Birnbaum says there is no threshold for immunotoxic responses to dioxin; in other words, there is no level of dioxin below which the immune system is not affected. Any amount of dioxin seems to do some damage to the immune system, at least in animals; there is no "safe" dose.
In laboratory mice, a single tiny dose of dioxin causes increased deaths when the mice are challenged with an influenza virus. It is worth emphasising that the effective dose of dioxin is very small: 10 nanograms of dioxin per kilogram of body weight harms the mouse immune system enough to increase the death rate from influenza virus.
To get 10 ng/kg into perspective, consider that a single 5-grain aspirin tablet taken by a 70-kg adult is a dose of 4.7 million nanograms of aspirin per kilogram of body weight. For an adult human to get a dose of aspirin equivalent to the dose of dioxin that harms the mouse immune system, you would have to divide a single aspirin tablet into 470,000 pieces and eat only one piece. Is the human immune system as sensitive to dioxin as the mouse's? No-one yet knows.
What about animals more human-like than mice? Tom Webster of the Boston University School of Public Health cites evidence that the number of immune cells in rhesus monkeys is changed by a dioxin body burden of 270 ng/kg; in marmosets, the number of immune cells is changed at only 6 to 8 ng/kg of dioxin. "While the medical implications of this effect are unknown, it appears to occur at about the average human body burden of dioxin-like compounds", he says. In other words, average residents of North America carry 7 to 9 ng/kg in their bodies now, and 6 to 8 ng/kg alters the immune systems of marmosets.
"Similar effects [immune cell alterations] were seen in the children of mothers who lived in dioxin-contaminated Times Beach, Missouri, during and after pregnancy", Webster notes, citing work by Gerson Smoger and others.
This past [northern] summer, German researchers published a study of the health of 158 chemical workers who had been exposed to dioxin in 1953 during an industrial accident at a BASF chemical plant. The 158 exposed workers were compared to 161 unexposed workers.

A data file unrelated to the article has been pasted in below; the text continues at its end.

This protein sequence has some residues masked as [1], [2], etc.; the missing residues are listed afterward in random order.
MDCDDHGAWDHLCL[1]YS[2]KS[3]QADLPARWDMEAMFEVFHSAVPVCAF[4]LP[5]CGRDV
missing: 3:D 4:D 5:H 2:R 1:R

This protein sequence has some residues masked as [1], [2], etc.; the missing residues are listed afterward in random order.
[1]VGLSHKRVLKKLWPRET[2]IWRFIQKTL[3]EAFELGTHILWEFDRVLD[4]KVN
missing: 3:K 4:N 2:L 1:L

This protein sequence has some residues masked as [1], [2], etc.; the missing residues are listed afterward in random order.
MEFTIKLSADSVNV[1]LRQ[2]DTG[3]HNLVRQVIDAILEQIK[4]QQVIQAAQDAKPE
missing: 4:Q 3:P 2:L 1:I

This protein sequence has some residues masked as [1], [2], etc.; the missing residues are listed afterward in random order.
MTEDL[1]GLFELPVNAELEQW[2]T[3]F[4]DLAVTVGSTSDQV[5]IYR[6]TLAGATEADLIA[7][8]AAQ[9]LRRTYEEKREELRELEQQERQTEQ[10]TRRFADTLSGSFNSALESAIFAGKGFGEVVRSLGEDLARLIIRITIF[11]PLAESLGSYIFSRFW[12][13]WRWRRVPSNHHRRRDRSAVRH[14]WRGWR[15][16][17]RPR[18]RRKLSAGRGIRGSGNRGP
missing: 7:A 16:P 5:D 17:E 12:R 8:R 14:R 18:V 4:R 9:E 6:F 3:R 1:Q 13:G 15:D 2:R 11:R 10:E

The dioxin-exposed workers experienced more frequent infections and parasitic diseases during the 36 years after exposure, consistent with immune system damage. Especially noticeable were increases in respiratory infections, thyroid diseases, disorders of the peripheral nervous system and appendicitis. Mental disorders were also increased. All together, the highly exposed group had 18% more recorded episodes of illness than the control group.
Ironically, the largest source of dioxin entering the environment today is medical incinerators. Together, medical incinerators and municipal solid waste incinerators account for 95% of all dioxin emissions into the air of the US, according to EPA.
The good news is: these technologies are not needed and could be phased out rapidly, if public health authorities began to take their disease prevention responsibilities seriously. For both medical wastes and municipal wastes, alternatives already exist that are cleaner, safer, and less expensive.
Unfortunately, instead of planning to phase out incinerators, EPA has announced plans to "regulate" incinerator emissions more tightly by requiring air pollution scrubbers. Scrubbers will not decrease dioxin production, but will move dioxin from the air emissions into the incinerator ash, which gets buried in shallow pits in the ground. Thus, current public health policies are creating a legacy of unpleasant surprises for our children. [From Rachel's Environment & Health Weekly (US).]